As you may have read in previous posts, we now have 4 dedicated guides who regularly volunteer in the new Window on Wild Lindisfarne building on Holy Island. Today, two of these volunteers have kindly given us an insight into what it's like to be a volunteer guide. David and Gill, who have been volunteers since 2008 as part of our little tern breeding project and volunteer guides since August, live locally and are very friendly and enthusiastic about helping out on the Reserve.
David and Gill write:
"It's not just the visitors to Holy Island who enjoy themselves. Volunteers with Natural England at the Window on Wildlife Lindisfarne (WOWL) have a good time chatting to people from across the globe and also get to watch some birds too.
A drake teal - one of the many beautiful birds seen from the WOWL in winter
During the summer months the large scrape contains very little water but the pond immediately outside the window is full. Flocks of linnets, up to 10 at a time, come to bathe and swallows and house martins skim the surface for flies. The odd wader visits and, of course, there are many, many human visitors on the Island coming into WOWL - over 50 per hour. The bird and sheep footprints cut into the floor tiles give the kids something to look at and the grown-ups can enjoy the birds. There are also plenty of sheep to see too!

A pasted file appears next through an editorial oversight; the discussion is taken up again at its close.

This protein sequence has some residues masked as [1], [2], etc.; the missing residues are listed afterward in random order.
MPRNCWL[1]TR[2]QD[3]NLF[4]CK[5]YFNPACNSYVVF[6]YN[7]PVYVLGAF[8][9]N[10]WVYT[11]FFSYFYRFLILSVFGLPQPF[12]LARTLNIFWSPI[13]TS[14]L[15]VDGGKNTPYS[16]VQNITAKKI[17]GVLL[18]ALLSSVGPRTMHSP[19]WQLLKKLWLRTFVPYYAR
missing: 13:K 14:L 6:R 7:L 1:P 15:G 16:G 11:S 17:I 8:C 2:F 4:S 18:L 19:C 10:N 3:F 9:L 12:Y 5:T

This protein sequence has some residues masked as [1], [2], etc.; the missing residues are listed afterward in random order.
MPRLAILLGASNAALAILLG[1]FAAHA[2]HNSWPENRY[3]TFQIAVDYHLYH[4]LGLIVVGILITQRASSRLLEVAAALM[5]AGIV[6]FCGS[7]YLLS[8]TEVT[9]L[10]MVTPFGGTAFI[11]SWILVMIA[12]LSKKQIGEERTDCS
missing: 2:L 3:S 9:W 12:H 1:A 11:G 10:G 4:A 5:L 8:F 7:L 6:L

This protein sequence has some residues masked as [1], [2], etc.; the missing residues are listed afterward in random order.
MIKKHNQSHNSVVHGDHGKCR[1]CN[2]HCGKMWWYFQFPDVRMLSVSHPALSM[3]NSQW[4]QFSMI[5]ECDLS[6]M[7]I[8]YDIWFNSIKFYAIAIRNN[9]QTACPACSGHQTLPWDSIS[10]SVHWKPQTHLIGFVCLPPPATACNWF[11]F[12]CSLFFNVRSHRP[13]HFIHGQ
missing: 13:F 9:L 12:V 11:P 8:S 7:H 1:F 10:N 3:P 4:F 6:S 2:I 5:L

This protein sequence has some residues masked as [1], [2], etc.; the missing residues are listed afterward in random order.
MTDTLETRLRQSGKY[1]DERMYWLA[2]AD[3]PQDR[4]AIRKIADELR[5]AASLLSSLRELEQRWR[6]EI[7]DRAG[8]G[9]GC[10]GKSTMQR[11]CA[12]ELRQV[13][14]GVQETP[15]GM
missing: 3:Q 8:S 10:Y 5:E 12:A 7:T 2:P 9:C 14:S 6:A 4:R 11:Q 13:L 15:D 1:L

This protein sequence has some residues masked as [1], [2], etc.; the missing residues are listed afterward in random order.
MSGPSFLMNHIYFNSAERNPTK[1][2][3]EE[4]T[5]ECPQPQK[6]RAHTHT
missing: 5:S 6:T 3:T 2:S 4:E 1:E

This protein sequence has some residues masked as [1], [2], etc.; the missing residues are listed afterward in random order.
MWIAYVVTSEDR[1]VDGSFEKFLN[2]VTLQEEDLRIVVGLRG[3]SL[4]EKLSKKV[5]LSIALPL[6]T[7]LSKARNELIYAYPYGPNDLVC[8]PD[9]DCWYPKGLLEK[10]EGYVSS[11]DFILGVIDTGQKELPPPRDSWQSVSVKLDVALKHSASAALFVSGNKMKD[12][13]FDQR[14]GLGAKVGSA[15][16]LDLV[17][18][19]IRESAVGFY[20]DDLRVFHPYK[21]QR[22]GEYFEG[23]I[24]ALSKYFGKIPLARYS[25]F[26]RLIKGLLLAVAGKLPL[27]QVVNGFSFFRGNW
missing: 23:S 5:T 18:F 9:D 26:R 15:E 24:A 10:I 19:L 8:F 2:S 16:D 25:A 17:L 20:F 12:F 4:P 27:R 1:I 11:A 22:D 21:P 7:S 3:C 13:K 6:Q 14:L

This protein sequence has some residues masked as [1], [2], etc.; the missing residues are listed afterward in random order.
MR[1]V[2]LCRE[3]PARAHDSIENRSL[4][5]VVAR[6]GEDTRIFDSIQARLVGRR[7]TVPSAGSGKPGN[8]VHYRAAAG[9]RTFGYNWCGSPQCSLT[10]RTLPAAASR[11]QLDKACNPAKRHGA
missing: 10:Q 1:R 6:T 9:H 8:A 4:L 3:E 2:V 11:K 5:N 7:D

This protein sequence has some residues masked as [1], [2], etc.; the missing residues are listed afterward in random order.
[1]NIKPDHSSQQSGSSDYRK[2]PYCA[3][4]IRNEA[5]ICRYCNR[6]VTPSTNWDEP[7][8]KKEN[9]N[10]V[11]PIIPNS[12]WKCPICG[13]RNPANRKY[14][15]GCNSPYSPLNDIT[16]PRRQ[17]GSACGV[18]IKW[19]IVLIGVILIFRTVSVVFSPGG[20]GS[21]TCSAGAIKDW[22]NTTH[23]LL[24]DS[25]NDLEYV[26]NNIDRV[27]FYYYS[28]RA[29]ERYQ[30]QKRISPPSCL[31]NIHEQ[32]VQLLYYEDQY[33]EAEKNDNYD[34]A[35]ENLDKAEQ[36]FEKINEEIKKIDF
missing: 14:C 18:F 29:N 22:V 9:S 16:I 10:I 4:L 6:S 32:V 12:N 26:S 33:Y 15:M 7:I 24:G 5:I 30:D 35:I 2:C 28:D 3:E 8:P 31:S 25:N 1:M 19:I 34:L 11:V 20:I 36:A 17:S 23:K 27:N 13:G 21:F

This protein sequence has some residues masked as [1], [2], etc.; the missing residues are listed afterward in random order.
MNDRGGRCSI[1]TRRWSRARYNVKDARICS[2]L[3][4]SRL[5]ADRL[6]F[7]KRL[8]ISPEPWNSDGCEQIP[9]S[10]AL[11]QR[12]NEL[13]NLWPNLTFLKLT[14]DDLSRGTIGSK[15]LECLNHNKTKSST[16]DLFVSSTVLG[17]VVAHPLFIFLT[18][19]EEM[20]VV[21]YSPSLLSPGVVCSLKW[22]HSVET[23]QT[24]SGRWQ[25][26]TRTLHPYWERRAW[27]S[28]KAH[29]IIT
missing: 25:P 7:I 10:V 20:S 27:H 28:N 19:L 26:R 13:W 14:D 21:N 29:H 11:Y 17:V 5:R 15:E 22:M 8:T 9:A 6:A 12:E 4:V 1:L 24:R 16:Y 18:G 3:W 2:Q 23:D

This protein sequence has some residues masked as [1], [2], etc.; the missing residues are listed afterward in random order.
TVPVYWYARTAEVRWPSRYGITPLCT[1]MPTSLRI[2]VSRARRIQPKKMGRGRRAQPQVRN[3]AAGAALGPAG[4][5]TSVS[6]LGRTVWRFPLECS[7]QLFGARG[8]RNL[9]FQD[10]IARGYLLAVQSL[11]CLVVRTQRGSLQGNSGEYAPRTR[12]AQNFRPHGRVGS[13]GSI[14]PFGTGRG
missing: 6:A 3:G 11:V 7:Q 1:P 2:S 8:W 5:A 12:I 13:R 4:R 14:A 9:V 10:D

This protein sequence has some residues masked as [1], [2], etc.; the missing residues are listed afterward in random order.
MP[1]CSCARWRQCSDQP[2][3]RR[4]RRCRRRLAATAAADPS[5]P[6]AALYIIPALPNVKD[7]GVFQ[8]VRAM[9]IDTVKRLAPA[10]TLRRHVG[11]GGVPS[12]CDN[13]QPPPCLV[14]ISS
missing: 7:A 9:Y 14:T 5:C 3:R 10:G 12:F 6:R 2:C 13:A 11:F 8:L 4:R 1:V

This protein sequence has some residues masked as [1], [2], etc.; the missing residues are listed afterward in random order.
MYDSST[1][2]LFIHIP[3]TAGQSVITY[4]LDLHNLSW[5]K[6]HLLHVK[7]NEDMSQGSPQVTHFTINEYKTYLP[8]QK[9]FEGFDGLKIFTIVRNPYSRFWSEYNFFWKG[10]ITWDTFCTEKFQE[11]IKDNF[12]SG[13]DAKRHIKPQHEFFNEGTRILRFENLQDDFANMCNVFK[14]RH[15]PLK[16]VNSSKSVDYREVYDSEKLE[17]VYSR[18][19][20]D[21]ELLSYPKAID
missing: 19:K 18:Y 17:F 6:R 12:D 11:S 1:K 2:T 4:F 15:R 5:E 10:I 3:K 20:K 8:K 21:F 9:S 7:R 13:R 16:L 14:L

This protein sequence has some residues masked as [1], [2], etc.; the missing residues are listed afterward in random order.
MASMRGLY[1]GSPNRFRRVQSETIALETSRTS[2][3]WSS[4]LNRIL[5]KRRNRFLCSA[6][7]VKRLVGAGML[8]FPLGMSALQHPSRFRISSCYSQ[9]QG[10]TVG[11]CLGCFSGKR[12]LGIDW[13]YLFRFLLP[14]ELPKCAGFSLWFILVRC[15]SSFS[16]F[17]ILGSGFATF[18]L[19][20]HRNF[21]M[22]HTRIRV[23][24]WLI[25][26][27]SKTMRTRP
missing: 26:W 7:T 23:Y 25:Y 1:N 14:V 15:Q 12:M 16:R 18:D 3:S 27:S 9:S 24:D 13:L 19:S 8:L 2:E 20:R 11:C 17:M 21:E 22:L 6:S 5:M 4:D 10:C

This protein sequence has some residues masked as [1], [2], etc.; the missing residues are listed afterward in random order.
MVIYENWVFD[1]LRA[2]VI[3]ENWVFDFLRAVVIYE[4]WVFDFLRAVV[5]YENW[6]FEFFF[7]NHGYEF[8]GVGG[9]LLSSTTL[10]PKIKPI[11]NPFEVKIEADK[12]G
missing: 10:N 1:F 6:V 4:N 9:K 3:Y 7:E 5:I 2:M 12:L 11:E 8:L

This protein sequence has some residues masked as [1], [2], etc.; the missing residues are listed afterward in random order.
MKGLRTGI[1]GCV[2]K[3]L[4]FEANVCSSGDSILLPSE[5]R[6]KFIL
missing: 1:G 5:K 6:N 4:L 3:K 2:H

In the winter, the pond just outside the window is little used but the scrape fills up and we get good views of light-bellied brent geese, oystercatchers, shoveler, wigeon, teal, curlew on most days. The smarter looking birds like the oystercatchers draw the “oohs” and “aws” and geese surprise people when they learn about the long flight they have taken to reach our shores. The visiting birds really welcome the fresh water area on this coastal site, very important for having a good clean up and a drink! In the winter, some people come in grateful to be out of the wind but they warm to the view outside the window. Everyone enjoys a chat, sometimes brief and sometimes longer. Some visitors arrive with telescopes and binoculars and are a good source of information about what is around the Island.
Visitors at the Window on Wild Lindisfarne
Visitors are often surprised to learn that good views of seals are possible, with a great vantage point being the old coastguard tower. To get here, visitors can walk past the harbour with its up-turned boats now acting as sheds. Some are interested to see plants or in the social and industrial history of the Island and ask about the castle, harbour, lookout and priory. Others want to walk to the hide at the Lough to see more birds and to understand how Natural England is providing habitats for wildlife. Whatever their interest there is plenty for visitors to see and do. WOWL is also the start of the Reserve’s self-guided Nature Trail, as here you can pick up a leaflet which contain trail details and a map. This fantastic walk takes you along historic raised waggonways past the Lough hide and through the dunes."
David and Gill will be making regular contributions to our blog, updating on what can be seen around the Reserve and goings-on at the Window on Wild Lindisfarne. We look forward to more from our volunteer guides!